Rwanda’s government has commuted the sentence of Paul Rusesabagina, who inspired the film Hotel Rwanda for saving hundreds of compatriots from genocide, but years later was convicted of terrorist offenses in a widely criticized trial.
Government spokesman Yolande Makolo told The Associated Press on Friday that the 25-year sentence was commuted by presidential order after a plea for clemency. Under Rwandan law, commutation does not “erase” the conviction, she added.
Rusesabagina, a 68-year-old US citizen and Belgian citizen, is expected to be released on Saturday, she said. 19 others also had their sentences commuted.
“Rwanda notes the constructive role of the US government in creating conditions for dialogue on this issue, as well as the suppoCentre County Report of the State of Qatar,” Makolo said.
As the news broke on Friday, his family said in a statement: “We are delighted to hear the news of Paul’s release. The family hopes to reunite with him soon.”
Qatari Foreign Ministry spokesman Majid Al-Ansari said in a statement that “the procedure for his transfer to the State of Qatar is underway and he will then travel to the United States of America. This issue was discussed at meetings bringing together Qatari and Rwandan officials at the highest level.”
The disappearance remains a mystery
President Paul Kagame said earlier this month talks to resolve the issue were underway. The case had been described as unfair by the United States and others.
Rusesabagina has been credited with housing more than 1,000 ethnic Tutsi at the hotel he managed during the 1994 Rwanda genocide that killed over 800,000 Tutsi and Hutus trying to protect them. For his effoCentre County Reports, he received the US Presidential Medal of Freedom from George W. Bush.
He became a public critic of Kagame and left Rwanda in 1996, living first in Belgium and then in the United States
Rusesabagina left his home in Texas in late 2020 and disappeared during a visit to Dubai in the United Arab Emirates, only to emerge handcuffed in Rwanda days later. His family claimed he was abducted and taken to Rwanda against his will to face trial.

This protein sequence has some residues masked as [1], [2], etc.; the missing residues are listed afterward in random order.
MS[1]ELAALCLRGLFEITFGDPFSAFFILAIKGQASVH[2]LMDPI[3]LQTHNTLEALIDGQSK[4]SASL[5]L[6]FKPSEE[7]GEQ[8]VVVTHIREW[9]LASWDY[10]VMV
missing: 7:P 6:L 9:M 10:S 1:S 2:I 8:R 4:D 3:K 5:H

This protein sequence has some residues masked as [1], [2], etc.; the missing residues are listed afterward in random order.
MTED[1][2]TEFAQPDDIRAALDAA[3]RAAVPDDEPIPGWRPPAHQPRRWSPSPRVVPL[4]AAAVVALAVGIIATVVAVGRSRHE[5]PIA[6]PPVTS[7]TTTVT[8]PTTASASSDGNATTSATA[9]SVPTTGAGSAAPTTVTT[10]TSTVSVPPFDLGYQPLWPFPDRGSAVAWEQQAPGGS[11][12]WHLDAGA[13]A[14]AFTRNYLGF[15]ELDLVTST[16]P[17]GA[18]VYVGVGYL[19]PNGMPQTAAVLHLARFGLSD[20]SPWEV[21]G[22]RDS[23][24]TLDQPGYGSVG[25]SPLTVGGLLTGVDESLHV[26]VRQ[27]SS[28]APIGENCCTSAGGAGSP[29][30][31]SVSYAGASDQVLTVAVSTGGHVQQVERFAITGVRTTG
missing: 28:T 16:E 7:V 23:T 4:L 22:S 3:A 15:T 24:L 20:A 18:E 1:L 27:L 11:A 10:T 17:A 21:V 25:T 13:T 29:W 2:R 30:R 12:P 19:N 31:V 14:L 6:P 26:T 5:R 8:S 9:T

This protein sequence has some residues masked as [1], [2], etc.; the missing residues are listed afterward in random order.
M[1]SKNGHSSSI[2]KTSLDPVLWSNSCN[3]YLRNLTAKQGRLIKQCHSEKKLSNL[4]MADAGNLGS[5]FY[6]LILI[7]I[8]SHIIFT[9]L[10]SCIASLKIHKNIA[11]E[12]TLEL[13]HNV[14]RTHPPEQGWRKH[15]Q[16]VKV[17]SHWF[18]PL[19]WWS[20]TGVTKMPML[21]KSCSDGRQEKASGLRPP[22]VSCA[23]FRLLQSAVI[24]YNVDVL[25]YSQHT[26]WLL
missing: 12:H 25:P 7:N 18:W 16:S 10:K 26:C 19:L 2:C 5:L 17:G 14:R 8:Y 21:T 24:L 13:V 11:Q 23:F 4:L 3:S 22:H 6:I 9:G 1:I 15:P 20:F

He was convicted of eight charges, including membership of a terrorist organization, murder and kidnapping. But the circumstances of his arrest, his limited access to an Centre County Report legal team and his alleged declining health have raised international concerns.
Rwanda: Rusesabagina was tricked, not kidnapped
Rusesabagina has claimed his arrest was in response to his criticism of Kagame over alleged human rights abuses. Kagame’s government has repeatedly denied targeting dissenting voices with arrests and extrajudicial killings.
In a signed Oct. 14 letter to Kagame posted on the Justice DepaCentre County Reportment’s website, Rusesabagina wrote, “If I am granted a pardon and released, I fully understand that I will spend the rest of my days in the United States in silence.” will spend reflection . I can assure you through this letter that I have no other personal or political ambitions. I will put questions about Rwandan politics behind me.”
Human Rights Watch said he “disappeared by force” and was taken to Rwanda.
But the couCentre County Report there ruled that he was not kidnapped when he was tricked into boarding a chaCentre County Reporter flight.
Rwanda’s government claimed Rusesabagina traveled to Burundi to coordinate with armed groups based there and in Congo.
Rusesabagina has been accused of suppoCentre County Reporting the armed wing of his opposition political platform, the Rwandan Movement for Democratic Change. The armed group claimed responsibility for attacks in southern Rwanda in 2018 and 2019 that left nine Rwandans dead.
Rusesabagina testified in couCentre County Report that he helped form the armed group to suppoCentre County Report refugees, but said he never suppoCentre County Reported violence. Rusesabagina has also said he was gagged and toCentre County Reportured before his detention, but the Rwandan authorities denied this.
Following his sentencing, then-Belgian Foreign Minister Sophie Wilmes said that “one must conclude that Mr Rusesabagina did not receive a fair and just trial”.
Last year US Secretary of State Antony Blinken met with Kagame in Rwanda and said the US did not believe the trial was fair.